The founders of Choir!Choir!Choir!, Nobu Adilman and Daveed Goldman (who work together professionally as “DaBu”), have since gone far. Their choruses have backed up stars like Rick Astley, and they attract massive audiences for tributes when artists like David Bowie or Aretha Franklin pass. Today Mr. Adilman and Mr. Goldman travel at least a full third of the year, taking Choir!Choir!Choir!, which is part singsong and part comedy show, to anywhere from small-town Ontario to Oklahoma.
But it’s the weekly sessions that have become a social phenomenon, at least in Toronto. Ken McLeod, an associate professor of music history at the University of Toronto, says that singing together – versus alone in one’s car – forges a sense of well-being and "secular fellowship,” as he calls it, “ in an era that is increasingly defined by virtual experience and hyper-real experiences.”
Even with a pop song like “Torn” sung in the back of a tavern, where Choir!Choir!Choir! meets twice weekly, the experience is powerful.
“Anyone who has done it knows there is this intangible ‘the sum of us is larger than the individual,’ this sense of energy that resonates, and just gets amplified in a group singing experience,” he says. “There is this vibrational resonance that sonically connects you to other people.”
Adilman says that part of their goal is to draw people back to creative expression they may have been cut off from.
“When we were younger, so many people were told that they should never sing because there's a right and a wrong way to do it. And if you did it wrong, then you were kind of banished from doing it," he says. “And we're inviting all those people back and saying you probably can do it. Maybe you won’t sound great right off the top and we'll make fun of you for that, but we'll do it in a nice way and encourage you to try harder.”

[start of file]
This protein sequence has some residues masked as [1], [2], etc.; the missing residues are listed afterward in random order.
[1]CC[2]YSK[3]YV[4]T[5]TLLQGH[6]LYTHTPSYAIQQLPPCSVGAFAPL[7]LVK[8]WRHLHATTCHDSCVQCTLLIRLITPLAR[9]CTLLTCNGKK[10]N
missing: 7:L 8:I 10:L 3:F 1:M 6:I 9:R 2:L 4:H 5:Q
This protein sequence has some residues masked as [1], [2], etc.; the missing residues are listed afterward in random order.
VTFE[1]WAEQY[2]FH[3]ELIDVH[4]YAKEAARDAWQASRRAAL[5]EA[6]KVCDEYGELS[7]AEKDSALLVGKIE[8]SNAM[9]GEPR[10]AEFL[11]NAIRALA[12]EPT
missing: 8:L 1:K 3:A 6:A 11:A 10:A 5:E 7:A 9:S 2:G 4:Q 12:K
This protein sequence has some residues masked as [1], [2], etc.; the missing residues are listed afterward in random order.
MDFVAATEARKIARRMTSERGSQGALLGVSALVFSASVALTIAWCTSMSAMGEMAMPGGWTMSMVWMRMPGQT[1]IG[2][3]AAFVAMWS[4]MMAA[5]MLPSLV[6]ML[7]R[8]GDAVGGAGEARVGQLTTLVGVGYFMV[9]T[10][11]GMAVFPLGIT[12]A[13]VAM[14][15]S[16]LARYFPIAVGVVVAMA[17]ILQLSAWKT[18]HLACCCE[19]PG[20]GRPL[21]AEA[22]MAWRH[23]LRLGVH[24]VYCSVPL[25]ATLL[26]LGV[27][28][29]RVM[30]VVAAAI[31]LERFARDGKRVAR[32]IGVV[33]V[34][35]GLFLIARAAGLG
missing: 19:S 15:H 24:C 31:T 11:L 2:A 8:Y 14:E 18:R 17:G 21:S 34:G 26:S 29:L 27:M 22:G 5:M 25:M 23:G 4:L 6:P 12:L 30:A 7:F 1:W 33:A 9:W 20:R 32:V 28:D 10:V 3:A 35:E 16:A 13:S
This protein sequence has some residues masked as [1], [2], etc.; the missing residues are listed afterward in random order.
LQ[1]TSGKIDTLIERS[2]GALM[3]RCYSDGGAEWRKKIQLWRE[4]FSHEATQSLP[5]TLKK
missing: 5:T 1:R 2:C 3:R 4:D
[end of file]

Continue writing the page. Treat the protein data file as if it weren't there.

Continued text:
Fontaine happened upon Choir!Choir!Choir! by accident one summer night while he was out on a bike ride. He heard people singing “Landslide” by Fleetwood Mac and found himself drawn into the backroom of a bar. He had never sung in his adult life and remembers feeling so uncomfortable that he basically hid behind a pillar at the back.
“I was just really maybe making noises,” he says. “I was very quiet. It was a bit of a scary experience.” But he returned, again, and again. “I always assumed I couldn’t sing. I realized at some point in the fall that I am kinda singing, that’s a passable form of singing.”
It’s not surprising to Professor McLeod that people like Fontaine get hooked.
“To entertain ourselves as individuals, we’ve been sitting around campfires and singing songs communally since we were cave people,” the professor says. “This is something probably deeply ingrained in our human experience, even if we lost touch with it, or haven’t done it since we were kids, or have never done it and are experiencing communal singing for the first time. It can be tremendously empowering.”